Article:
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|Title:||A study on automatic navigation of terrestrial insect-machine hybrid systems||Authors:||Nguyen, Huu Duoc||Keywords:||Engineering::Mechanical engineering||Issue Date:||2022||Publisher:||Nanyang Technological University||Source:||Nguyen, H. D. (2022). A study on automatic navigation of terrestrial insect-machine hybrid systems. Doctoral thesis, Nanyang Technological University, Singapore. https://hdl.handle.net/10356/156545||Abstract:||“Terrestrial insect-machine hybrid system” is the idea of controlling a living ambulatory insect’s locomotion using the electrical stimulation of its muscular or sensory nerves. The hybrid system is argued as an alternative to miniature legged robots, as it inherits the small structure and the fascinating locomotion ability of the insect. Its potential applications are those requiring navigation across complex, obstructed terrains, such as post-disaster search and rescue missions. However, numerous issues are hindering this idea. This study discusses three of them. First, the study attempts to enrich the locomotion control of a darkling beetle (Zophobas morio). The enrichment would allow the hybrid system to diversify its navigational tactics, hence benefiting its operation on complex terrains. The insect’s reaction under the tactile stimulation of its elytra was examined. The outcome hinted at a sideways walking pattern, which is new to the existing literature. The electrical stimulation of the same organ was then experimented. The result implied a controllable motion, in which the stimulation of an elytron provoked a contralateral sideways walk. In addition, this motion was graded by the stimulation frequency that higher frequencies resulted in higher sideways speeds. Second, the study discusses the use of a feedback program in the hybrid system’s navigation. The program was built to direct the insect along a predefined sine curve. It was integrated with a proportional controller to alter the signal steering the insect. The performance of the program was found to be dependent on the artificial control aspect rather than the insect. This result supports two new perspectives: (1) besides the biological viewpoint, the control of the hybrid system can be executed under engineering approaches, (2) instead of searching for one optimal stimulus suited to different individuals, the stimulation can be dynamically adjusted based on the insect’s reaction. Third, the study demonstrates the automatic navigation of the hybrid system in unknown environments, which is absent in the present literature. A simple program, operating without the knowledge of surrounding obstructions, was developed to direct a hissing cockroach (Gromphadorhina portentosa). The program successfully functioned under the presence of simple obstacles owing to the insect’s obstacle-negotiation ability. This ability, however, conflicted with the program’s demand when the obstruction complexity increased. Thus, a new program was established to foresee and prevent the conflict. This program provided harmonic cooperation between the insect instincts and the artificial control. It was successfully exhibited in an unknown arena filled with various obstacles. The study expects its results would bring the terrestrial insect-machine hybrid systems one step closer to practical uses.||URI:||https://hdl.handle.net/10356/156545||Rights:||This work is licensed under a Creative Commons Attribution-NonCommercial 4.0 International License (CC BY-NC 4.0).||Fulltext Permission:||none||Fulltext Availability:||No Fulltext|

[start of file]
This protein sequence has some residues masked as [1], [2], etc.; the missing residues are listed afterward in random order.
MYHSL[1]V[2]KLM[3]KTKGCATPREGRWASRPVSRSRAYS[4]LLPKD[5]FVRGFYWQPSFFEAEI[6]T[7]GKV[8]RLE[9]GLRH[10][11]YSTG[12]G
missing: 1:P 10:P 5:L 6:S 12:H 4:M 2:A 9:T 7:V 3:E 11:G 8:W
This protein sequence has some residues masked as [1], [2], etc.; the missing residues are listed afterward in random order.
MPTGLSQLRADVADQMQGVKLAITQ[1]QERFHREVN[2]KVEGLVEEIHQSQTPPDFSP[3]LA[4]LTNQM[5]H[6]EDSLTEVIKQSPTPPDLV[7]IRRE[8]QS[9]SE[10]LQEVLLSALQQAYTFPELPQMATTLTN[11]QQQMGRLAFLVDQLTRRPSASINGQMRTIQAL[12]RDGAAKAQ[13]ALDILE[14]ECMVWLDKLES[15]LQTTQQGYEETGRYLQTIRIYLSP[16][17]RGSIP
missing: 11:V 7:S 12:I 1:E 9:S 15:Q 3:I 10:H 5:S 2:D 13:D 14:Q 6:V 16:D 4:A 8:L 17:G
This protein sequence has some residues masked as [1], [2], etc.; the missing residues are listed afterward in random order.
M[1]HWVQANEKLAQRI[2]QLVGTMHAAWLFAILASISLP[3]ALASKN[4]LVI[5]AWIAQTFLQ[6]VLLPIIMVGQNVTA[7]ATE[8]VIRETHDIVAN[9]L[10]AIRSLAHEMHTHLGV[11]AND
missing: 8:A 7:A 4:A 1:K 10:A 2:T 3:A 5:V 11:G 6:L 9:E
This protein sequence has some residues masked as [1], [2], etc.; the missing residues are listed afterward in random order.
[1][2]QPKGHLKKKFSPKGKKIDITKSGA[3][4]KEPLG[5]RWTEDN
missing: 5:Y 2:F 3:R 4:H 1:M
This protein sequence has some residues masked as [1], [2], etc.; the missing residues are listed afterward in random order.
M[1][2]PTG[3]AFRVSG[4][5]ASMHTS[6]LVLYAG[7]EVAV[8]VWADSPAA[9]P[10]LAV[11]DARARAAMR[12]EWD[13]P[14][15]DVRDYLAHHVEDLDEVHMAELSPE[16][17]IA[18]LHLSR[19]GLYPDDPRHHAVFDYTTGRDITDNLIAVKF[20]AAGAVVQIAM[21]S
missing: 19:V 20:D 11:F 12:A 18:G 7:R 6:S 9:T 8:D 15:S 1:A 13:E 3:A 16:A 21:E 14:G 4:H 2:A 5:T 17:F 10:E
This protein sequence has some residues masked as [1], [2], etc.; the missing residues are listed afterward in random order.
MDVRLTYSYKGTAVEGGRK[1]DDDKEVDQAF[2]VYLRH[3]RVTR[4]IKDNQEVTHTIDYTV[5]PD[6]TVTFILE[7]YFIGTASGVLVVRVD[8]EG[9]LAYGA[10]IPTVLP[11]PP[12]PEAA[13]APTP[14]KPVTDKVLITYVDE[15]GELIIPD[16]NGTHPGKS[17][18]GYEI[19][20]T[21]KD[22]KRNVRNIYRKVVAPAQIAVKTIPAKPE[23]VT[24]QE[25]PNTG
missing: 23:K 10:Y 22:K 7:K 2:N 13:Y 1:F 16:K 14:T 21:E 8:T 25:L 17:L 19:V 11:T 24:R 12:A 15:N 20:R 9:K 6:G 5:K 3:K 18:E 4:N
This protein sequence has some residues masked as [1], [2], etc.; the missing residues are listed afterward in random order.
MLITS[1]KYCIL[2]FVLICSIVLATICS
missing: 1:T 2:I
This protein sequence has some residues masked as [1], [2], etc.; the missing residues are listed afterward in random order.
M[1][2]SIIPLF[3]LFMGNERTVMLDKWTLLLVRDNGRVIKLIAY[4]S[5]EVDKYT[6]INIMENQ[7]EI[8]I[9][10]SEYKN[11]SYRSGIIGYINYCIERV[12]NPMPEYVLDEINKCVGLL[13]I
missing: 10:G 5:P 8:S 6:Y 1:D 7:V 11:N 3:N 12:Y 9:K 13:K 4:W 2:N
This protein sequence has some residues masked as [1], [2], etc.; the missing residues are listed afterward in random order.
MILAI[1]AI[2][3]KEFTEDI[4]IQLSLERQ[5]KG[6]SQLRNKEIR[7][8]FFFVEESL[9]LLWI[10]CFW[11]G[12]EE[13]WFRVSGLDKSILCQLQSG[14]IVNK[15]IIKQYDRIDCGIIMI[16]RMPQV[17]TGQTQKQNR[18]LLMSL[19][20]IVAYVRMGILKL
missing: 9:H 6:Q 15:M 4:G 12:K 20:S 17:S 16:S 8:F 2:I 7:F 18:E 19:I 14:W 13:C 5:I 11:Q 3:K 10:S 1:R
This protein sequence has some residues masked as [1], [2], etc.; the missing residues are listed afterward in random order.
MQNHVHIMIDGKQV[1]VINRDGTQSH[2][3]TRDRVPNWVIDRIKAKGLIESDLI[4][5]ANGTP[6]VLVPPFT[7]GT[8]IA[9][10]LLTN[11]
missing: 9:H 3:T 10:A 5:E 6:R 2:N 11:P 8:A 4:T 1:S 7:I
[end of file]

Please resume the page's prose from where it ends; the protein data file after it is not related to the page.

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Updated on Jul 1, 2022
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